The golden rule is this: all emotions are acceptable, all behaviors are not. It can be hard to tease apart the underlying emotions that need expressing (“I’m exhausted! I’m angry! I’m overwhelmed! I’m sad! I’m scared”) from their unwanted expressions (kicking, hitting, spilling, throwing, etc). But it’s important to do so. You don’t want to send the message to your child that you cannot or will not accept their emotions, but rather that this particular aggressive or violent expression is unacceptable. And that you will help them to find healthy ways of letting the emotions out.
  4. Rather than inflicting even more pain on our children, in the form of punishment, we can take the high road of unconditional love.
    In mainstream parenting we are often told that a child who hits is “testing out limits”. Alfie Kohn points out that he may just as easily be “testing our love”. More specifically, testing whether or not our love is conditional, and whether he can behave badly enough for us to withdraw it. Whenever my child lunges at me I conjure up this mantra: ‘There is nothing you can do that will make me less loving to you, thank you for giving me an opportunity to prove that.’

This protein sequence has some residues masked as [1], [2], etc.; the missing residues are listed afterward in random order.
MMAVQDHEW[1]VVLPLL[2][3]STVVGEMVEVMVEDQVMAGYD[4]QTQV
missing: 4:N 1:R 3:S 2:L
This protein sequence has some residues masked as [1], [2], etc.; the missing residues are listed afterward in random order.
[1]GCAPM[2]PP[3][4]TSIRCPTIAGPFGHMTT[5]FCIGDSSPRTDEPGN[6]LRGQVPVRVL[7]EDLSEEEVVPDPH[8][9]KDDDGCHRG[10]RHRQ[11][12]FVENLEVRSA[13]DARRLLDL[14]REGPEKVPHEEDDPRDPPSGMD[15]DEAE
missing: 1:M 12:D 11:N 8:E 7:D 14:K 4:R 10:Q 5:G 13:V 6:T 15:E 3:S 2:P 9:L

5. Finally, what lesson do you really want to teach?
    Often when a child ‘misbehaves’ we fall prey to the idea that we need to ‘teach them a lesson’! Only question we don’t really ask is which lesson? So here are the lessons I want my son to learn and I hope to teach him, slowly, gradually throughout the years.

    I want my child to learn: 

  • Not to hit. Because hitting hurts other people – not because he’ll be punished if he does.
  • That he is capable of overcoming this natural impulse, with time, practice and support.
  • To take responsibility for his part in a disagreement – so I need to take responsibility for my part in his escalated emotions.
  • That his emotions don’t overwhelm, scare or even frustrate me.
  • That I am the grown up, so I can handle this without getting flustered.
  • That expressing emotions is a safe, healthy thing.
  • That he is not a “hitter” and that next time he may make a better choice.
  • That it’s important to move through emotions, not stuff them in.
  • That I am there to love him and support him, even – no, especially – when he’s at his worst.


 Do you struggle with your child hitting you or others? How do you handle it?





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2 Replies to “You’re Child HIT You?”

  1. My four year old hits me very often- whenever it’s time to turn off cartoons, time to go home from the park or play date… Since I became pregnant with my second child, I started getting more and more triggered by this. I was feeling really nauseous during my pregnancy, and I had insomnia, so I couldn’t play with him like I used to and I have a baby now, so I have less time for him as well . Even though I know I feel mommy guilt because I am not being the best mom to him, and it just makes things even worse, I still get angry when he hits me and we’re in a vicious cycle. it is ruining our relationship.
    Thank you for this article.